John Harvey
John Harvey is the Creative Director for Prime Focus Animation.PR handout

India has witnessed the most unprecedented growth in its animation industry. The country is said to have good potential for the growth of the animation industry. But the 'level of animation' becomes the main obstacle on its way, as said by John Harvey.

With a background in both traditional animation and visual effects supervision, John Harvey is the Creative Director for Prime Focus Animation. He has been instrumental in setting up and establishing the Animation Division of Prime Focus World globally. He has overseen the successful delivery of 61 x 22 minute episodes of full CG animation for LEGO Legends of Chima and Nexo Knights – as well as the 75 min CG film LEGO Friends Girlz 4 Life. He is currently in charge of two more series of Nexo Knights as well as a number of other projects.

Prime Focus Studio was the exclusive Animation and 3D partner for Chaar Sahibzaade: The Rise of Bhanda Singh Bahadur that documents on the history of Sikh community. A team of 400 animation artists from Prime Focus's Mumbai and London office put their effort to design the film shot by shot.

In an exclusive conversation with International Business Times India, John Harvey opens up about the future aspect of animation in India and his collaboration with Chaar Sahibzaade: The Rise of Banda Singh Bahadur.

Here are the edited excerpts from the interview:

International Business Times: When did your interest in animation begin?

I was lucky enough to be around for a truly life changing film. Star Wars. My interest grew from there. I couldn't get enough of stop frame and the art behind it. Bringing objects to life using this technique was made for my inquisitive young mind.

IBT: Talking about Chaar Sahibzaade, how long did you work on this project?

The projects ran for over 18 months and we were involved from the early script development stages.

IBT: What are the challenges that you faced during the making of Chaar Sahibzaade?

The enormity of the film was the most daunting aspect - the sheer number of characters, sets, crowds, costumes, fx, etc. It was also longer than most other animated films, which tend to run at 85mins. This film is 125mins.

IBT: India is yet to make a mark in the animation field. What do you think is the biggest obstacle in the growth of Indian animation?

The biggest stumbling block is the level of animation required to reach the international standard. This is the standard set by the likes of Dreamworks, Pixar etc. This can only be achieved through investment in people. At our studio we take great care to make sure crews are fully briefed before projects begin. We also invest time in educating the crew on the latest styles and techniques. One thing I will always advocate is understanding traditional techniques as a grounding.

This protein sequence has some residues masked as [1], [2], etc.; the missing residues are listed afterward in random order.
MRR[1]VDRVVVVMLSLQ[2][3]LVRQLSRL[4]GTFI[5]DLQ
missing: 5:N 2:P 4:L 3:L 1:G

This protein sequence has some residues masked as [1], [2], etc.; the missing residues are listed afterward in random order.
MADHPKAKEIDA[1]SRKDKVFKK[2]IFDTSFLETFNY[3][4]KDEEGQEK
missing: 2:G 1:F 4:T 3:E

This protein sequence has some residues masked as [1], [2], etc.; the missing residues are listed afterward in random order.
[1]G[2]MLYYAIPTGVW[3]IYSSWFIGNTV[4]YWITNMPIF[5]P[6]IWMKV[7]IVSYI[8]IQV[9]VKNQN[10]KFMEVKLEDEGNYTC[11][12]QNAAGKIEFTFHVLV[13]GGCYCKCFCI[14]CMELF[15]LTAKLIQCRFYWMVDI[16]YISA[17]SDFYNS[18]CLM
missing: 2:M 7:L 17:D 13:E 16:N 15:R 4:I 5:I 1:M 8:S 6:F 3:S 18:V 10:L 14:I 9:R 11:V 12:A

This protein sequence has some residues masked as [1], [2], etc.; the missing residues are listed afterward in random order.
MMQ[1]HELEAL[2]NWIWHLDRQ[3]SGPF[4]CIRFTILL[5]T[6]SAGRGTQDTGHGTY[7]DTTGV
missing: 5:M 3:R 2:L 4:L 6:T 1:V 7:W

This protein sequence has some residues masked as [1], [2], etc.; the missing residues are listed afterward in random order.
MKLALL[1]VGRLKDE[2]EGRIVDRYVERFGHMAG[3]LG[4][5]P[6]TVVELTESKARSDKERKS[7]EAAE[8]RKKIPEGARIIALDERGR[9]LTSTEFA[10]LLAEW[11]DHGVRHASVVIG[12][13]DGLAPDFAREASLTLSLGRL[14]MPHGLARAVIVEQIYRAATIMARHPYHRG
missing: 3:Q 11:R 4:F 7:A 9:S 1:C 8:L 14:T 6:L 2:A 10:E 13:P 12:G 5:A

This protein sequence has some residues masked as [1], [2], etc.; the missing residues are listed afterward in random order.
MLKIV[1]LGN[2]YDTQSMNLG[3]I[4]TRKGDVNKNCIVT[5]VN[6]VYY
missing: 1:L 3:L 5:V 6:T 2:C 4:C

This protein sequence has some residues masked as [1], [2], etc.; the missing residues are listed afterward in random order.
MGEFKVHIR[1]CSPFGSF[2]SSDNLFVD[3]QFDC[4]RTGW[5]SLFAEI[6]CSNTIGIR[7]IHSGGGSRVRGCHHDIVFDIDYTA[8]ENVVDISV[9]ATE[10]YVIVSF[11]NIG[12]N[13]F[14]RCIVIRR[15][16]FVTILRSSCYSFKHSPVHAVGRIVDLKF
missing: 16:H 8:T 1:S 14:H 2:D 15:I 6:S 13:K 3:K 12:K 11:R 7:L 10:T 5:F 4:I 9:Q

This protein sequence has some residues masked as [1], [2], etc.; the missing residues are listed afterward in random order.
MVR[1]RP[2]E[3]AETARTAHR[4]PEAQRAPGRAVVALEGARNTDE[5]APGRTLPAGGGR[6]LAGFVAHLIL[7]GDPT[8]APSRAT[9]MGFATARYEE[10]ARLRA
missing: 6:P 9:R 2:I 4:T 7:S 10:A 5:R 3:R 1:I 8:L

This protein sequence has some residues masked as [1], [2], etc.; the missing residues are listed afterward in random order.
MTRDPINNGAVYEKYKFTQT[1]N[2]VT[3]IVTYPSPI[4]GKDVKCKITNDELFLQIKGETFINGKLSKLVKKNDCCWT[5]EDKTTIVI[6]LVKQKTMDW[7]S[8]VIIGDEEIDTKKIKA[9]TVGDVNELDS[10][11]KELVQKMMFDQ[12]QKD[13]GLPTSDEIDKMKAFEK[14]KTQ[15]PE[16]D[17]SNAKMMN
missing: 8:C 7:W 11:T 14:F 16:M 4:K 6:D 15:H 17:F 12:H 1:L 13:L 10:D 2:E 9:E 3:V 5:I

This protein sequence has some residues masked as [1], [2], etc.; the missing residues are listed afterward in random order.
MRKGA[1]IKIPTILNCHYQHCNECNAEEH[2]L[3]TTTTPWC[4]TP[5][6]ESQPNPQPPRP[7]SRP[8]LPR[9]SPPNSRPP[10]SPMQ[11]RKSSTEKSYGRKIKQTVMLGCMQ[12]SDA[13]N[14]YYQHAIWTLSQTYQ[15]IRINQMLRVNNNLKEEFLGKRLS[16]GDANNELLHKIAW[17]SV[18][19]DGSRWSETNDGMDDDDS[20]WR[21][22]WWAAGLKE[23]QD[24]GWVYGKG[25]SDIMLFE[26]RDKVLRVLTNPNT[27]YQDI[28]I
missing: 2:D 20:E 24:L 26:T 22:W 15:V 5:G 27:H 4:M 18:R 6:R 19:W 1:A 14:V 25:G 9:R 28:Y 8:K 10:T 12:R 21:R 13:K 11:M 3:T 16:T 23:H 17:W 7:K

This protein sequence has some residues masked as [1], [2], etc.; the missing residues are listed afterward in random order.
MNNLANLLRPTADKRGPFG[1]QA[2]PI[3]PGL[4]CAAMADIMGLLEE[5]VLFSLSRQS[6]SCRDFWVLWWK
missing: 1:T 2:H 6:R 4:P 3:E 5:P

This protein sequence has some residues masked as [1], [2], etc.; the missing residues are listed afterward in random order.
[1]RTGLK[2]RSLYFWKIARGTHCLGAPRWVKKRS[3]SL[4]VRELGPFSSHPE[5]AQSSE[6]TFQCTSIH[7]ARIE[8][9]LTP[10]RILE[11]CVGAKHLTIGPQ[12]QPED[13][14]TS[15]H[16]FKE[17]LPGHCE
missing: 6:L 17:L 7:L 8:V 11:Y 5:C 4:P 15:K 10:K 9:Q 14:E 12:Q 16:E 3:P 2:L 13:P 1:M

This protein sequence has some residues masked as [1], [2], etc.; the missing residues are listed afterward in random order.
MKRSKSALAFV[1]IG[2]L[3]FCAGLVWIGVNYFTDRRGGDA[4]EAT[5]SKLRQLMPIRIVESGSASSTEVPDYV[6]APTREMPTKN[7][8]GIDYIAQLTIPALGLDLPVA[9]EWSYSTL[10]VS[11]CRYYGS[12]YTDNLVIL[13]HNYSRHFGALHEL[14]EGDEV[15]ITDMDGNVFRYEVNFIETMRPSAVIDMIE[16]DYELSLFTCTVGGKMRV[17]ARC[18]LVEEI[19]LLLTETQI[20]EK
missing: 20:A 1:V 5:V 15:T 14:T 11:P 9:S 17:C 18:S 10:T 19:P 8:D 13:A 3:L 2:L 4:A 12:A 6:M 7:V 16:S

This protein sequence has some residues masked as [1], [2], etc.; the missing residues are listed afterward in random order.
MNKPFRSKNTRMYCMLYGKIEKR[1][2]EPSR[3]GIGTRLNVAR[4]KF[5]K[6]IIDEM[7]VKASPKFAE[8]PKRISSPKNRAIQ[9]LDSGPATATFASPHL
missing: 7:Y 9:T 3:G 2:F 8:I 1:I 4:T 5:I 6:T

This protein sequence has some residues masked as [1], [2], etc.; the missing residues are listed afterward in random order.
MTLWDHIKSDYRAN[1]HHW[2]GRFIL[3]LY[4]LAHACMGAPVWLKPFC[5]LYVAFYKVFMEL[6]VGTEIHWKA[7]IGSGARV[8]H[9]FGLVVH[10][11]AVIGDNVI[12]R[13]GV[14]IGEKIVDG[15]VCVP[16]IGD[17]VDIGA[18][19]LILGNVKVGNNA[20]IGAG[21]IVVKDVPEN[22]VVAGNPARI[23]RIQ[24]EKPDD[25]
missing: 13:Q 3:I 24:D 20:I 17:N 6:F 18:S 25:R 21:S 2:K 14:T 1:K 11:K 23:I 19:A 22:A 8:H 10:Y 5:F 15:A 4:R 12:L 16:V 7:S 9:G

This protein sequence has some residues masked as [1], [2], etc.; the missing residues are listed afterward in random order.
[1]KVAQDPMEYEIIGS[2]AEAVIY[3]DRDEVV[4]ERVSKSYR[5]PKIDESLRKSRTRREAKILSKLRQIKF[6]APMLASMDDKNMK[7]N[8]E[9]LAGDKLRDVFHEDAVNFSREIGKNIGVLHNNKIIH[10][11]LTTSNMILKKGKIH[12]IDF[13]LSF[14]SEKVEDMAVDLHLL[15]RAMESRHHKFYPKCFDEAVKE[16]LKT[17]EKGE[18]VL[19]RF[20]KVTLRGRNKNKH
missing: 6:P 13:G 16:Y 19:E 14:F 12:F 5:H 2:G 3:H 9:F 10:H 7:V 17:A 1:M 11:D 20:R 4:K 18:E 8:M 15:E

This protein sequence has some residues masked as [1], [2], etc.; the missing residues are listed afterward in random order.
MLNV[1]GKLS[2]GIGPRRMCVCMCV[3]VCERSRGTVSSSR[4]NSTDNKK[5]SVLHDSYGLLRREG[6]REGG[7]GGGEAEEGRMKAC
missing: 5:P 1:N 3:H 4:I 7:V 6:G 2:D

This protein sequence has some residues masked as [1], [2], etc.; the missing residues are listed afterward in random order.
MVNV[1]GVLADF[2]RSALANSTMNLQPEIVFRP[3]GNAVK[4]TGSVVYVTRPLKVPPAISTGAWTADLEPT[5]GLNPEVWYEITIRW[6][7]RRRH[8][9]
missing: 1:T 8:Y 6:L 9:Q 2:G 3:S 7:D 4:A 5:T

IBT: What are your thoughts on the use of 3D in animation films?

Like everything in films it is a tool and can be used well or badly. I am personally a fan as in my opinion it only compliments the storytelling and I believe that even on more gentle films it is a feature.

IBT: Is there any dream project you want to work on in the future?

With every film we raise the game - both in terms of expectations and delivery. Every project is a challenge and finding the solutions is what I enjoy most. I am very keen on achieving higher levels of animation and lighting as I firmly believe that the market for CG films is only growing and we are placing ourselves as one of the major players. And like every good animator I want to make my own film. Watch this space.

IBT: How do you see animation changing in the near future in Bollywood and Hollywood?

I see Bollywood animation growing as we see more success in the field. I think the future will be more localized animation such as 'Chaar Sahibzaade: Rise of Banda Singh Bahadur', with themes more specifically aimed at the Indian market. The market is vast and it is the perfect medium for both entertainment and education. Not many mediums can deal with sensitive issues the way animation can.

IBT: Do you have any upcoming project we should look out for?

We made an announcement about a new animated feature titled 'Here Comes The Grump' at AFM this year – a co-production with Anima Estudios, the largest and most prestigious animation studio in South America. Several other projects are in production.

IBT: Any final words of wisdom for all the aspiring animators out there?

Stick with it. There are not many jobs in this world that in one moment will have you tearing your hair out and the next feeling so proud of what you have achieved. There is a feeling like no other in bringing something to life.